Solicitor lost unencrypted USB stick full of client information

USB stick: Solicitor did not realise it was lost

A solicitor who lost an unencrypted USB stick full of client information that was subsequently found by a member of the public has been rebuked by the Solicitors Regulation Authority (SRA).

The storage device contained approximately 1,400 documents created over three and a half years, featuring confidential information about clients and former clients, including details of minors and of clients’ criminal convictions.

According to the Solicitors Regulation Authority (SRA), Lucy Crossman was on furlough at the time from North-West criminal defence firm Walsh Solicitors, where she worked between October 2016 and April 2021.

The USB stick was found by a member of the public on 3 July 2020, although the notice published by the regulator does not say where.

This person accessed it and found reference to another firm of solicitors, which they contacted and sent the device. The firm reported the matter to the SRA.

Ms Crossman admitted breaching the rules by failing to safeguard confidential client information.

The SRA said the solicitor “has admitted her conduct in full and shown insight”. She told the regulator that she failed to realise the USB device was lost as she was on furlough at the time.

In deciding a written rebuke was the appropriate outcome, the SRA said Ms Crossman’s conduct was “reckless as to the risk of harm and her regulatory obligations”, but there was a low risk of repetition.

“The level and nature of breach is such that some public sanction is warranted to uphold public confidence in the delivery of legal services,” it added.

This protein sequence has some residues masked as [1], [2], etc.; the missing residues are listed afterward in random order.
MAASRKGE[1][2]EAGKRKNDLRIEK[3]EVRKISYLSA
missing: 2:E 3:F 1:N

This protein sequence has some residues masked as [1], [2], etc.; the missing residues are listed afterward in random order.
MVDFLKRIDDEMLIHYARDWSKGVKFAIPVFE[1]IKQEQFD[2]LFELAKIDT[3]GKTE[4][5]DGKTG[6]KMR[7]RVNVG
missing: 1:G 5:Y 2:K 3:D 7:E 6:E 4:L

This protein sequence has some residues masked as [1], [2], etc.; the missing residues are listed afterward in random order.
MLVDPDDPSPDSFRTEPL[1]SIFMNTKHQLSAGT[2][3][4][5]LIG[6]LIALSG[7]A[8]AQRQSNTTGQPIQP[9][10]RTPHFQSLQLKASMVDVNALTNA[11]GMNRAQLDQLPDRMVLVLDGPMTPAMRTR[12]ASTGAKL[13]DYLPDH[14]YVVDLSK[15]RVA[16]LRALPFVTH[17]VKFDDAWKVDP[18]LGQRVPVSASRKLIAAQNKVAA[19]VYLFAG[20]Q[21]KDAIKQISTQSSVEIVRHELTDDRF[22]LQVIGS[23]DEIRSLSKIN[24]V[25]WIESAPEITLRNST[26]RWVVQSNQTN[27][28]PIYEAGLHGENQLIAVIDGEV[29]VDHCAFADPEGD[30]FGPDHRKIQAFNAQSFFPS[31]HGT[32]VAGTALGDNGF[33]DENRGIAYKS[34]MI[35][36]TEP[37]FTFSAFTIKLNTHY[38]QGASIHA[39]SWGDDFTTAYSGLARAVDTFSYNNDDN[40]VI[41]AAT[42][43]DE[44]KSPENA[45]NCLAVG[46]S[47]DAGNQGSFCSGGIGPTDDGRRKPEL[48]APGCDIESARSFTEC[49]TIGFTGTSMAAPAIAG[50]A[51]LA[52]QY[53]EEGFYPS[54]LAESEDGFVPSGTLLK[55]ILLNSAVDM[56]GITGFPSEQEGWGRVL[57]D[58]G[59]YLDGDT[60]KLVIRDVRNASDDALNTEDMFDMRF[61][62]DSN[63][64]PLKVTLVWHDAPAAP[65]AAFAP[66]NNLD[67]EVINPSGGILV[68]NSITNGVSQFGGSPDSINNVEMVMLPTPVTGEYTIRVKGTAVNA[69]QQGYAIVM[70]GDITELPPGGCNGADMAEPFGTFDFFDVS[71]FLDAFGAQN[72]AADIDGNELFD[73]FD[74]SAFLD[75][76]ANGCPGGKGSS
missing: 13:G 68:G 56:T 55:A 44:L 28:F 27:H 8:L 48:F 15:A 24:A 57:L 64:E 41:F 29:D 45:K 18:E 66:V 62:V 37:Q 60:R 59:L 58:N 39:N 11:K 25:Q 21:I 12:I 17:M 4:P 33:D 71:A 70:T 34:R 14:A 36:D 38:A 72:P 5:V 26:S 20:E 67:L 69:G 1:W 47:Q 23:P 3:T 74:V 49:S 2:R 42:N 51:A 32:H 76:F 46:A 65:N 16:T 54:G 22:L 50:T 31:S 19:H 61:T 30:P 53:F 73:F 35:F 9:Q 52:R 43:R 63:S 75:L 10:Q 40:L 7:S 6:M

Ms Crossman also agreed to pay costs of £300.

Leave a Comment

By clicking Submit you consent to Legal Futures storing your personal data and confirm you have read our Privacy Policy and section 5 of our Terms & Conditions which deals with user-generated content. All comments will be moderated before posting.

Required fields are marked *
Email address will not be published.

This site uses Akismet to reduce spam. Learn how your comment data is processed.


Retrospective or not retrospective, that is the question

As the debate heats up over the Litigation Funding Agreements (Enforceability) Bill, it is crucial to understand what is the true vice in retrospective legislation.

Harnessing the balance of technology and human interaction

In today’s legal landscape, finding the delicate balance between driving efficiency via use of technology and providing a personalised service is paramount to success.

AI’s legal leap: transforming law practice with intelligent tech

Just like in numerous other industries, the integration of artificial intelligence (AI) in the legal sector is proving to be a game-changer.

Loading animation